Heating, cooking, stoves and tents.
Well, I’ve already said in a few other articles that in-tent heating can be effective using either a fan heater (EHU) or a basic wood burning or multi-fuel stove. The important thing is to never have an open flame (including the use of gas canisters/bottles) inside your tent, even if the tent is sold to you as ‘fire retardant’ (not fire proof) or ‘fire proof’ (I wouldn’t risk it).
So let’s say you want to camp in cooler weather (winter, early spring or Autumn) – installing a stove of course together with a safety flue kit in your tent, can be a huge Plus when it comes to overall enjoyment of your camping trip. Let’s admit it, we’d all prefer to enter and settle down into a cosy space, feeling warm and snug, as opposed to a cold, empty one.
A stove can simply be a straightforward wood burner (I’d recommend 3kw to 4kw output for a 4m or a 5m bell tent), with a basic firebox only, or it could be larger (for something like a 6m bell tent or emperor bell) and quite literally the equivalent of a mini-Range in your tent with one or two decent-sized ovens arranged side by side, and then with one or more hot plates on top. These stoves can output a lot of heat into a tent. Serious comfort!
Plus the mini-Range type of stove means that you can cook dishes inside the closed oven itself (as opposed to on top in a pan), such as casseroles etc without too much of the food smells permeating your tent interior or the tent fabric itself. Cooking smells in a canvas tent can take a long time to disappear because the fabric becomes totally impregnated. When using small cooking stoves/ranges like this (if you do intend to cook in your tent) it is advisable to situate them towards the middle of the tent – this means that steam and/or spatters of cooking sauces or fat etc will be not be too close to your canvas. Fat and canvas do not mix.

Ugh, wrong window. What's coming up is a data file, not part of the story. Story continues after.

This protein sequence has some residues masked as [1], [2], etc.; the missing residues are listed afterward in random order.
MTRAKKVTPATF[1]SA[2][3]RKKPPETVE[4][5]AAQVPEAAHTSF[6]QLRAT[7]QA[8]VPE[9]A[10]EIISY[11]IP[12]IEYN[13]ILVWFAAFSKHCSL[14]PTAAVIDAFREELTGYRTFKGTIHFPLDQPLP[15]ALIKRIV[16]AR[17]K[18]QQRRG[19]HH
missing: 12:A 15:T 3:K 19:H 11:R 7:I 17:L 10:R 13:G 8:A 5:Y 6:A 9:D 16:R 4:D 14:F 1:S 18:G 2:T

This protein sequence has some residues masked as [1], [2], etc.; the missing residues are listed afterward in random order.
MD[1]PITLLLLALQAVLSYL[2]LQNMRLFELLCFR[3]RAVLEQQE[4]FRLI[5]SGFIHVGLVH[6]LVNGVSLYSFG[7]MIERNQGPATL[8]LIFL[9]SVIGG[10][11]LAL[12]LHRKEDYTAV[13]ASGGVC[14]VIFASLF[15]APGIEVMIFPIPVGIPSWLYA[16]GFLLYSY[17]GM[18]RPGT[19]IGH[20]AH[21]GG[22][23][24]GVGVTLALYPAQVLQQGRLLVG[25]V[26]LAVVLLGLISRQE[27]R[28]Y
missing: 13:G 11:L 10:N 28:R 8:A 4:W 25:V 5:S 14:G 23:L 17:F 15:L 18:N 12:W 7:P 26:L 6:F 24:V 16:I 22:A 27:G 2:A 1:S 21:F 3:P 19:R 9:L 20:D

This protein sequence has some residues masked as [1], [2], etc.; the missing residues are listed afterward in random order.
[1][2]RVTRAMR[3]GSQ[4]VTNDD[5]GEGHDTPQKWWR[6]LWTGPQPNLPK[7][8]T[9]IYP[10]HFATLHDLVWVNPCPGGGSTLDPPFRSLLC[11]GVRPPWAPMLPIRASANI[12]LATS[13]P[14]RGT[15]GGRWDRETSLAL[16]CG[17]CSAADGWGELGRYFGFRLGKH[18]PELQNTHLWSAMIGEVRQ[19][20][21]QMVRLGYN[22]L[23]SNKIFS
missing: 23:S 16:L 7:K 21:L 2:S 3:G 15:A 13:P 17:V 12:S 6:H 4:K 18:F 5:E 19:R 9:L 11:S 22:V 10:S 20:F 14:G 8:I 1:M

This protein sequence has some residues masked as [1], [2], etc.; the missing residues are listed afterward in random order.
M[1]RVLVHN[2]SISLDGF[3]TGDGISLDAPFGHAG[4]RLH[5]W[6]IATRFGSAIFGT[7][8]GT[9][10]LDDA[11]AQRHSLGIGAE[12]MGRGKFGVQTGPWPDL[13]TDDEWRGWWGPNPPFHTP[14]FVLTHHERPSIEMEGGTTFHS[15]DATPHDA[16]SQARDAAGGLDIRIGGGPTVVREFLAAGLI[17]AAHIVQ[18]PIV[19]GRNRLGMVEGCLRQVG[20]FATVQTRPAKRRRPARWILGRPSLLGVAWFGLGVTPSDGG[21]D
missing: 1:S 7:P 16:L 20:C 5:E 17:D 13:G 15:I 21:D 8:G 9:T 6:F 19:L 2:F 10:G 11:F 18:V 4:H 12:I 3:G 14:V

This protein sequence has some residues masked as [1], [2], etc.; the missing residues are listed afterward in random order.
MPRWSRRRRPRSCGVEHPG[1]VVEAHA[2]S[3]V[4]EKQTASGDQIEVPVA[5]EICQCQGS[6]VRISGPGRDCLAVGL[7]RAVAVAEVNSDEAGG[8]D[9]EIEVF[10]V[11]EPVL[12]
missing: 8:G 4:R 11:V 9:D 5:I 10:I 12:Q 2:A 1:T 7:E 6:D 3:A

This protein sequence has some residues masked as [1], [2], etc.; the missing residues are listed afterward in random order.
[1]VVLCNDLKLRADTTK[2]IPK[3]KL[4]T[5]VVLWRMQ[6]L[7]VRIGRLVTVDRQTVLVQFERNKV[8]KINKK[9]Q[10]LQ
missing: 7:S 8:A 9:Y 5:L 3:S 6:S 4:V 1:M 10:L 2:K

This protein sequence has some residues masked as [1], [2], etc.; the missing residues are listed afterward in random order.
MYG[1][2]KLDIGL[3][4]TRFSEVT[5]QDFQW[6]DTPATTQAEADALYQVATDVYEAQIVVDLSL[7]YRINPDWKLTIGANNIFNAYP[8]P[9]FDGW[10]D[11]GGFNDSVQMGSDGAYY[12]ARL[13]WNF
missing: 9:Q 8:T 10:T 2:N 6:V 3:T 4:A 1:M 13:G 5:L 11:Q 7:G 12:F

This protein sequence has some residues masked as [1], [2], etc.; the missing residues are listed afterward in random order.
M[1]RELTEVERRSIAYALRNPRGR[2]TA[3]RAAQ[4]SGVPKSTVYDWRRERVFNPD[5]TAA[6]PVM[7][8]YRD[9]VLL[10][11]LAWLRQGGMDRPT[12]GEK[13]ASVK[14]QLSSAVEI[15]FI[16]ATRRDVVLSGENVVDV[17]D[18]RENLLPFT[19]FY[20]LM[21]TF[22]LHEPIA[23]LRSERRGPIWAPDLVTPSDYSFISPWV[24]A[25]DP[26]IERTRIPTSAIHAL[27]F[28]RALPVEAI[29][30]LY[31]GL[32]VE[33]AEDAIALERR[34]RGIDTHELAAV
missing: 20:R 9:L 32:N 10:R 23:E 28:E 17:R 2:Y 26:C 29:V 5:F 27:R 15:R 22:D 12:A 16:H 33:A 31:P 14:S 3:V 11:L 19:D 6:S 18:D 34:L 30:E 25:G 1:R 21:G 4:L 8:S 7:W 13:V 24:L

For those of you who do really want to cook their bacon and eggs in a frying pan on top of their little Range cooker or more basic wood burner, then please do make sure that all window vents and doors are open, in order to allow maximum throughput of air – this will help to minimise those lingering smells.
If you decide to opt for one of these ‘mini-Range’ type of ovens, in order to have hot water all you’d need to do is literally place a kettle (hob type with steel-metal base) onto one of the hotplates. It really does just create a wonderful feeling of quaint old-fashioned-homeliness-in-the-outback sort of thing!
If you’re like me and prefer to keep all cooking outside of my tent, either use a kitchen tent or a kitchen/cooking ‘area’ away from the tent. This I feel is not only safer, but also easier and less stressful. This means that it may only be necessary to use a stove inside your tent for ambient heat but more importantly, for a constant supply of hot water. If you have a smaller more basic wood stove you can usually get water heaters that bolt on to the side of the stove fire box. These are similar to small tea urns and have taps fitted. They are then filled with cold water which gets heated up to boiling point by the sheer heat of the stove. Literally water on-tap!
Various outdoor cooking stoves exist, and all have their own quirks. Some are suitable for cooking inside your tent and others only suited to being used in the open. You just need to get used to using whichever one it is you have, whether it be a Frontier stove, a cob oven, a ‘mini-Range’, a barbecue or a fire pit type of arrangement. Just make sure that you always play safe and use mesh covers on barbecues and fire pits to prevent hot ashes from floating towards your tent. Ensure that if you do want to use a stove for heating the inside of your tent that it camping is properly made and that it’s a properly sealed unit with safety flue kit.
Similarly always make sure you have spark arresters fitted to stove chimneys, and keep open fires (even with covers) a safe distance from any tent.
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